While some see this as a big source of revenue for cash strapped states, it has hardly brought in but a trickle of revenue for states that have implemented an Internet sales tax. And if a national rule were to be implemented via a Congress that is in every aspect of our lives these days, that would impose an unfair burden on small business trying to comply with the multitude of different tax jurisdictions between states, counties and cities. While brick and mortar retailers would only have to be concerned about paying sales taxes in their local municipalities and or states, online retailers would have to be familiar with every tax law in every state, county and city. Mountains of paperwork would be required to comply with the laws of every state thus putting some online retailers out of business.

If there were even a chance of states being responsible with additional tax revenue, the idea of taxing online purchases might fly a little easier, but federal and local governments have proven over and over their complete incompetence when handling money that does not belong to them. States do not need more of our money. The more they take from us, the less we put back into the economy. Let’s keep out of state purchases tax free as they have always been.

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15 Responses to “Whiny Brick And Mortar Retailers Behind Internet Sales Tax”

  1. This is understandable, Cyber Monday recently reached the Billion dollar mark in one day sales. Someone has to pay, right?

  2. I pretty much think that online businesses getting out of charging sales tax makes up for them having to charge shipping. This automatically raises their prices to make them more on par with brick and mortar stores!

  3. Couldn’t agree more.

  4. While I personally feel that online retailing being a massive industry with respect to both – revenue and turnover, needs to be atleast considered for taxation; I disagree with it being done only because of the insistence of the conventional brick and mortar retailers.

    A better and much fairer idea would be to allow every country to scrutinize and evaluate the contribution of online retailing to its GDP; assess how much of it is accounted for by international transactions and maybe then take a call regarding the taxation.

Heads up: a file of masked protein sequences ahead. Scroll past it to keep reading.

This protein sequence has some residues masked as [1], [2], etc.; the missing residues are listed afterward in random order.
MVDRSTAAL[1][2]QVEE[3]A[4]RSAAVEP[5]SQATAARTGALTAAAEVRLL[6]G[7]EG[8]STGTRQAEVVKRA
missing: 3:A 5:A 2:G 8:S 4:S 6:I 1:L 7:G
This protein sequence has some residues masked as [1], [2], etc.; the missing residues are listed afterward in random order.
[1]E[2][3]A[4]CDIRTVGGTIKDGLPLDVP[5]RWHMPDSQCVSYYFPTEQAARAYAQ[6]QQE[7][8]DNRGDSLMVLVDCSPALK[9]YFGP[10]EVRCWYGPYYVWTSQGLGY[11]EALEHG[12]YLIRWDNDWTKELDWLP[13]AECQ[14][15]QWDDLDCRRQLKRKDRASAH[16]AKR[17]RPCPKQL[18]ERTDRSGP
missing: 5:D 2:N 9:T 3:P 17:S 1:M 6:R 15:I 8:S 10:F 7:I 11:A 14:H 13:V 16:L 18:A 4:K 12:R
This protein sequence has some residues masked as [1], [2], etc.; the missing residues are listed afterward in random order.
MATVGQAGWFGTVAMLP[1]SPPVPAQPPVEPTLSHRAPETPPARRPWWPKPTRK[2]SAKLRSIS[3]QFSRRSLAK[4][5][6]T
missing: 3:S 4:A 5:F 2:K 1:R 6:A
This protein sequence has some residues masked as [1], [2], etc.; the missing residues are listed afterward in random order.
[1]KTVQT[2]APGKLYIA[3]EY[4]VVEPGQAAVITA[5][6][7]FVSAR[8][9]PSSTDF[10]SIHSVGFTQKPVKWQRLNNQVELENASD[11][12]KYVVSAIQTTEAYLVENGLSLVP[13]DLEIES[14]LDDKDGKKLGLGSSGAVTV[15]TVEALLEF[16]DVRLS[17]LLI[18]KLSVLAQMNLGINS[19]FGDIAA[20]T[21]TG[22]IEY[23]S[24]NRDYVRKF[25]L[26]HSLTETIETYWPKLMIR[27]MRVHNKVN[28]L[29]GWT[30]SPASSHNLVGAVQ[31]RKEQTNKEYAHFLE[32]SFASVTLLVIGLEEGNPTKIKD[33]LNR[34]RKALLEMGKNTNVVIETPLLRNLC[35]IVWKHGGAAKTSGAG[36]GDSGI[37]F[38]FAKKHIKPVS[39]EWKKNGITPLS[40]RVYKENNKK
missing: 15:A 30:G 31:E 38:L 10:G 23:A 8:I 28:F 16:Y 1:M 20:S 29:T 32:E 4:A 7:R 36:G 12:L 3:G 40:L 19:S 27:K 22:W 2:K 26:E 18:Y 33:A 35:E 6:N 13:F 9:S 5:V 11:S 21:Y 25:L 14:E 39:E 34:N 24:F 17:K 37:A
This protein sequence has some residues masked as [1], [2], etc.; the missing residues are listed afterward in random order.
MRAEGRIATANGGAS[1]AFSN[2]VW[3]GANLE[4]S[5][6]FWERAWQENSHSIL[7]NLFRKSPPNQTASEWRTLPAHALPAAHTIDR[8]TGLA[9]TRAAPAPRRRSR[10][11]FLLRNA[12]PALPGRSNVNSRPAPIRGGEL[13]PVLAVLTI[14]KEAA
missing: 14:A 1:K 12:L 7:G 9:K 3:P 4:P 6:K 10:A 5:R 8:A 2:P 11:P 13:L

5. The post is very informational and very useful.I really appreciating the work.Thanks for sharing this wonderful post.

  6. Sales market is hugely affected by the online business.But i am having very less idea about the sales tax..

  7. I know that if you are a resident of a state that has no sales tax, you can either be exempt from paying tax in another state or get your money (paid sales tax in other states) back on your taxes.

  8. I think they pick the right matter.There should be some leveling so that every one follow the rules equally.And also this is not fair that the sales person do not get his revenue after working over the product.The government should think about it very deeply and bring the balanced solution of this problem.

  9. Selling online the products is looking very risky but now people are doing this.It is very hard to convince the customer about the quality and characteristic of the product.That’s the reason.

  10. I can see why they’d want to tax online purchases, however this isn’t necessarily the answer.

    If you tax local online merchants, then people will just buy from overseas and then nobody wins. Its a tricky situation and there’s no easy way to go about solving it.

    The government doesn’t want to lose tax dollars, retailers won’t want to have online stores eat their lunch and consumers just want the cheapest prices possible!

  11. Sales market is hugely affected by the online business.But i am having very less idea about the sales tax..

  12. I m still aware from all of these news and there are no confirmation about it. Can you tell the whole story?

  13. I am not agree with the fact that revenue and turnover must come under taxation. This is better idea to scrutinize and evaluate the contribution of online retailing to its GDP.

  14. There are a lot of changes coming….It’ll be interesting to see what the overall outcome will be.

  15. I think all the physical shops should also have an online version. This is the only way to survive the changes.